Losing Myself to Find Myself
A little over two years ago, curiosity almost killed this cat. I was living in upstate New York, and spending a great deal of my free time exploring the surrounding landscape. I was developing newfound passions and trying to get over old-time fears.
One day, after months of photographing and hiking through the nearby and relatively innocuous Hudson Highlands, I was tempted to undertake a journey into the taller, wilder, and more seductive Catskills to the north.
I threw a couple of water bottles and a sandwich into my black Jansport backpack and called it good. In hindsight, I was a damn fool to not depart better equipped. The mountains almost ate me alive.
The ascent up Indian Head and Twin Mountains and back is a solid 8.3 mile trek featuring 2800 feet of elevation gain. Unknown to me at the time, the hike is a segment of the Devil’s Path, a steep, rocky foray through the Southern Catskills that is considered by some to be the toughest hiking trail on the East Coast. It was a mild afternoon in mid-October and I set off into the woods around 2:30 pm.
The journey up to Twin, strenuous as it was, was the most carefree part of the trip. I’d stop for a couple sips of water and catch my breath every 15 minutes or so. I had gone on maybe a dozen hikes in the preceding months, and so naturally, I considered myself schooled in the trade. And yet, I’d never quite ambled hours and hours into wilderness by my lonesome, where the nearest person at any given time might be two or three miles away.
Come to think of it, I only ran into one group of people on my way to the summit. I wearing a NIKE Lacrosse hoodie that day, partly because I enjoyed its fiery design, but mostly because it was on sale.
About halfway up Indian Head, I approached a trail junction, where I ran into a friendly pack of University of Albany lax bros heading in the opposite direction. They were excited to see another human, and after exchanging some pleasantries, enthusiastically asked me what school I played lacrosse at.
I doubt my answer satisfied them.
I reached the top of Indian Head an hour later, and the slightly harder-to-find summit of Twin an hour after that. Upon taking in the infinite waves of autumn trees and snapping a few photos, I decided to take the slow descent to civilization.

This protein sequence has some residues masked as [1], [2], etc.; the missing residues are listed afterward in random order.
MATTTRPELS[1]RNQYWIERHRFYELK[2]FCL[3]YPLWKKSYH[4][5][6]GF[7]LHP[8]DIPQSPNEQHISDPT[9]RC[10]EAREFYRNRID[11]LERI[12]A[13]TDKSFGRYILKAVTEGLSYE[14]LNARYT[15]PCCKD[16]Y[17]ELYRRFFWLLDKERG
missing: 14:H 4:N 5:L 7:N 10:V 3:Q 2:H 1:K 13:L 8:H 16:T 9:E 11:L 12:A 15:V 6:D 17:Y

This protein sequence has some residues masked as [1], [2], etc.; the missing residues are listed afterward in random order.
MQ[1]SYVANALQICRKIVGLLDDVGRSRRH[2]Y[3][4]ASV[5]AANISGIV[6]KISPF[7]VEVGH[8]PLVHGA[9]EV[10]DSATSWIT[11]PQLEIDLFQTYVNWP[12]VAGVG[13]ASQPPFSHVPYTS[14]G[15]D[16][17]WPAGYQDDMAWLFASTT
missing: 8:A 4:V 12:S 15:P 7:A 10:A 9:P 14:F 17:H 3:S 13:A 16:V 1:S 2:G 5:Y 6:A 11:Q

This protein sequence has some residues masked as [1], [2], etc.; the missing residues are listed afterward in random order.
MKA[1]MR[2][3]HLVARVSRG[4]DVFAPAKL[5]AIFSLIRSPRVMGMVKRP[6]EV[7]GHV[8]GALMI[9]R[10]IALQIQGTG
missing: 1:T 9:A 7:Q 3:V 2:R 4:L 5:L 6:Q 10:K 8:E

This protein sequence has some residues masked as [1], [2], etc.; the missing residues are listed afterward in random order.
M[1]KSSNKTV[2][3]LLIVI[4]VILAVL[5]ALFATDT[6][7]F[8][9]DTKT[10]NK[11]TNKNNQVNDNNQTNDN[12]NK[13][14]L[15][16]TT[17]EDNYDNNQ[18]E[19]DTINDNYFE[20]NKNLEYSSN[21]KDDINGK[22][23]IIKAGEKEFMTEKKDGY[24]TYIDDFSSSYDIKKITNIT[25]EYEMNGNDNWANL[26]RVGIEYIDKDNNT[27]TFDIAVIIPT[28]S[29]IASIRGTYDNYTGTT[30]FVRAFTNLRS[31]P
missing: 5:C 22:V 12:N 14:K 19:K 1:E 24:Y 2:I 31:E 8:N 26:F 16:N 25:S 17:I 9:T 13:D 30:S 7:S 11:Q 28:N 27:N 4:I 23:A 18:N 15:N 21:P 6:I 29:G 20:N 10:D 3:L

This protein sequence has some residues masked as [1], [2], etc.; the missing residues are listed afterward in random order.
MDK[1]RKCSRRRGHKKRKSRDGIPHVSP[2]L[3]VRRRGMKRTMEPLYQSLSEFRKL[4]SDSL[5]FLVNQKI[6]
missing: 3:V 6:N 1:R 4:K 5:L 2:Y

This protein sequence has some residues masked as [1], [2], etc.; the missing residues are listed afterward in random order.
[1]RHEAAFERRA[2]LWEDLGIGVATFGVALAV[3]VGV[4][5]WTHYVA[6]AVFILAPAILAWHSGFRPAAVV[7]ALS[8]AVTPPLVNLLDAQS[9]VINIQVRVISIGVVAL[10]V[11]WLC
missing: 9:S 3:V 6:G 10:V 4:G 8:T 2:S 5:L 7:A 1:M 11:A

It was a hair past 6 pm and the warm glowing light of the sunset and approaching dusk began to envelop me with every step. Even as my walking evolved into a tentative jog down the rocky trail, the ramifications of my ill-timed ascent had not yet hit me. In reality, I was a snowball in hell.
Darkness quickly fell upon me.
My cell phone had no service, and after a stint as a makeshift flashlight, its battery met an untimely demise. The flash on my DSLR served as an acceptable substitute light source; that is, until it too, was sapped of its lithium ion energy. I had devoured the meager food and drink I carried in my black backpack at the summit and brought no other supplies or warmer clothes. I was only halfway down the mountain, and by this point, I couldn’t see the ground beneath my feet, let alone 10 feet ahead of me.
Stranded 2000 feet above the Hudson Valley below and two miles into thick wilderness, I tried to feel my way downward like a blind man crossing a busy street. My desperation only ended up making the situation worse and I ended up in a shallow col hundreds of feet off the trail.
The comfortable cool of the daytime had blown over into a biting winter chill. Each gust of wind felt like a slap to the face. The ominous confab of nocturnal animals lit up my surroundings. My futile cries for help went unreturned.
After an hour of psychological anguish, I regained my composure. Using my backpack as a pillow, I crawled into the fetal position, shivering, and hoped for the best come morning time.
It was too cold to sleep. I was hungry and thirsty. The hours felt like days.
Every twenty minutes or so, one of my limbs would become numb and I’d stand up and start shaking my arms and legs and doing jumping jacks. For some reason, I felt like Forrest Gump.
Sure enough, the sun rose in the east as it tends to do from time to time, and I used it to deduce which way was north. Luckily, I was reunited with the trail a couple minutes after setting off that morning.
Within two hours, I emerged at the trailhead parking lot, walking past the ghost of my old self going the opposite way.
As fate would have it, my dad was pulling into the lot as I walked out from the forest.
I might have been shaken and starving, but I made it home alive that day.
It’s fascinating what uncertainty can do to a person. Around that time of my life, the simple act of living seemed a stressful and tiring exercise more days than not. I lacked the motivation to develop better habits, to break out of my rut. My brain brimmed with limiting thoughts that told me I wasn’t worthy. Whatever medications I was on; whatever therapist I was going to were not helping me in the slightest.
I constantly told myself I wanted to die.
And yet, my experience in the woods that day annihilated all of my previous conceptions. I did want to live. I wanted to live more than I ever knew, god damn’t. And ironically enough, it was in that moment of nervous, primal desperation that I came to a realization: I was truly living.
In between those dirty moments consumed by intense anxiety and the uncertainty of my fate, weird streams of comfort washed over me at various points during that night.
I was alive and it was amazing and I wanted to be better. I wanted to be better to my parents. To my brother and sister. To my friends. And most importantly, to myself.
I’m not yet close to where I want to be. Getting my shit together and developing positive habits and healthier thinking patterns is an arduous, ongoing process. But I’ve come a long way. And ironically enough, it took getting lost to find a little piece of myself.